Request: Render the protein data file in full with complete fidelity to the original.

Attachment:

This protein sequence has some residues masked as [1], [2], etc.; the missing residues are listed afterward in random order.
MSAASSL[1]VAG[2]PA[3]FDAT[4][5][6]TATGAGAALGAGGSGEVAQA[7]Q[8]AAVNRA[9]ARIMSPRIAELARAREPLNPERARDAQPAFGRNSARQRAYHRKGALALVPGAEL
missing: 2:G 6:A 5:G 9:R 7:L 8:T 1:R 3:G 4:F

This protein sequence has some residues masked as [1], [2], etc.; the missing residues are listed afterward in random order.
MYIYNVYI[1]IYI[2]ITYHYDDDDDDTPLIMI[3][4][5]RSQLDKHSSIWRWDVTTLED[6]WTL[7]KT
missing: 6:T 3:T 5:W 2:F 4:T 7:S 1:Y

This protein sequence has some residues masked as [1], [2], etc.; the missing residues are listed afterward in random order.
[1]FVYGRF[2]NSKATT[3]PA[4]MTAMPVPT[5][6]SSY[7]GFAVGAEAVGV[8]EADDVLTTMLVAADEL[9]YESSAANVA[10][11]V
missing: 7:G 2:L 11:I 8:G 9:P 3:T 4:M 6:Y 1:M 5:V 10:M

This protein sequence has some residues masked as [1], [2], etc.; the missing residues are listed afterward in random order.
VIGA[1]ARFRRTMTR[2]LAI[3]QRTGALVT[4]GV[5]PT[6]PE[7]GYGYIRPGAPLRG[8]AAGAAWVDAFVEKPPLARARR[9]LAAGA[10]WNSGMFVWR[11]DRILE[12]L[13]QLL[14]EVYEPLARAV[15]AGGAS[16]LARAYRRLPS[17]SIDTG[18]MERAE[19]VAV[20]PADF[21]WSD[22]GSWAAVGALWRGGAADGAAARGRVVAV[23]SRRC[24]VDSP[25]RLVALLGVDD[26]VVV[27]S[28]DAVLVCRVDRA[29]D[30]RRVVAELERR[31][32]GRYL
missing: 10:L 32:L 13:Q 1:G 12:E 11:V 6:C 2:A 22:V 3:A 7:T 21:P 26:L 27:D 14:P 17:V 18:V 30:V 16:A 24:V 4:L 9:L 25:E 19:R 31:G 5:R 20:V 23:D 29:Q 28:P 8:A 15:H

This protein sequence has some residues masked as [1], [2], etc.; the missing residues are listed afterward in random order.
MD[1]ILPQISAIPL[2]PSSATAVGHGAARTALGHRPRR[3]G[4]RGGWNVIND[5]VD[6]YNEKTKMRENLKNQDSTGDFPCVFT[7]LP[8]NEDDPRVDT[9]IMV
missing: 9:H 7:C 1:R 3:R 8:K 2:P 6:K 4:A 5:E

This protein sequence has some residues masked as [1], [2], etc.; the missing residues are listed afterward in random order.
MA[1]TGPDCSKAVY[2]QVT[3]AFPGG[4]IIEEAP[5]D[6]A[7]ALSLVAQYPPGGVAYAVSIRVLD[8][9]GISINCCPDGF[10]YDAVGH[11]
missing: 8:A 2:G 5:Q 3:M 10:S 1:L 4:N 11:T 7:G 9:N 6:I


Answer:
This protein sequence has some residues masked as [1], [2], etc.; the missing residues are listed afterward in random order.
MSAASSL[1]VAG[2]PA[3]FDAT[4][5][6]TATGAGAALGAGGSGEVAQA[7]Q[8]AAVNRA[9]ARIMSPRIAELARAREPLNPERARDAQPAFGRNSARQRAYHRKGALALVPGAEL
missing: 2:G 6:A 5:G 9:R 7:L 8:T 1:R 3:G 4:F

This protein sequence has some residues masked as [1], [2], etc.; the missing residues are listed afterward in random order.
MYIYNVYI[1]IYI[2]ITYHYDDDDDDTPLIMI[3][4][5]RSQLDKHSSIWRWDVTTLED[6]WTL[7]KT
missing: 6:T 3:T 5:W 2:F 4:T 7:S 1:Y

This protein sequence has some residues masked as [1], [2], etc.; the missing residues are listed afterward in random order.
[1]FVYGRF[2]NSKATT[3]PA[4]MTAMPVPT[5][6]SSY[7]GFAVGAEAVGV[8]EADDVLTTMLVAADEL[9]YESSAANVA[10][11]V
missing: 7:G 2:L 11:I 8:G 9:P 3:T 4:M 6:Y 1:M 5:V 10:M

This protein sequence has some residues masked as [1], [2], etc.; the missing residues are listed afterward in random order.
VIGA[1]ARFRRTMTR[2]LAI[3]QRTGALVT[4]GV[5]PT[6]PE[7]GYGYIRPGAPLRG[8]AAGAAWVDAFVEKPPLARARR[9]LAAGA[10]WNSGMFVWR[11]DRILE[12]L[13]QLL[14]EVYEPLARAV[15]AGGAS[16]LARAYRRLPS[17]SIDTG[18]MERAE[19]VAV[20]PADF[21]WSD[22]GSWAAVGALWRGGAADGAAARGRVVAV[23]SRRC[24]VDSP[25]RLVALLGVDD[26]VVV[27]S[28]DAVLVCRVDRA[29]D[30]RRVVAELERR[31][32]GRYL
missing: 10:L 32:L 13:Q 1:G 12:E 11:V 6:C 2:A 22:V 3:A 7:T 21:P 26:L 27:D 14:P 17:V 18:V 30:V 16:A 24:V 4:L 9:L 25:E 19:R 31:G 5:R 20:V 23:D 29:Q 28:P 8:A 15:H

This protein sequence has some residues masked as [1], [2], etc.; the missing residues are listed afterward in random order.
MD[1]ILPQISAIPL[2]PSSATAVGHGAARTALGHRPRR[3]G[4]RGGWNVIND[5]VD[6]YNEKTKMRENLKNQDSTGDFPCVFT[7]LP[8]NEDDPRVDT[9]IMV
missing: 9:H 7:C 1:R 3:R 8:K 2:P 6:K 4:A 5:E

This protein sequence has some residues masked as [1], [2], etc.; the missing residues are listed afterward in random order.
MA[1]TGPDCSKAVY[2]QVT[3]AFPGG[4]IIEEAP[5]D[6]A[7]ALSLVAQYPPGGVAYAVSIRVLD[8][9]GISINCCPDGF[10]YDAVGH[11]
missing: 8:A 2:G 5:Q 3:M 10:S 1:L 4:N 11:T 7:G 9:N 6:I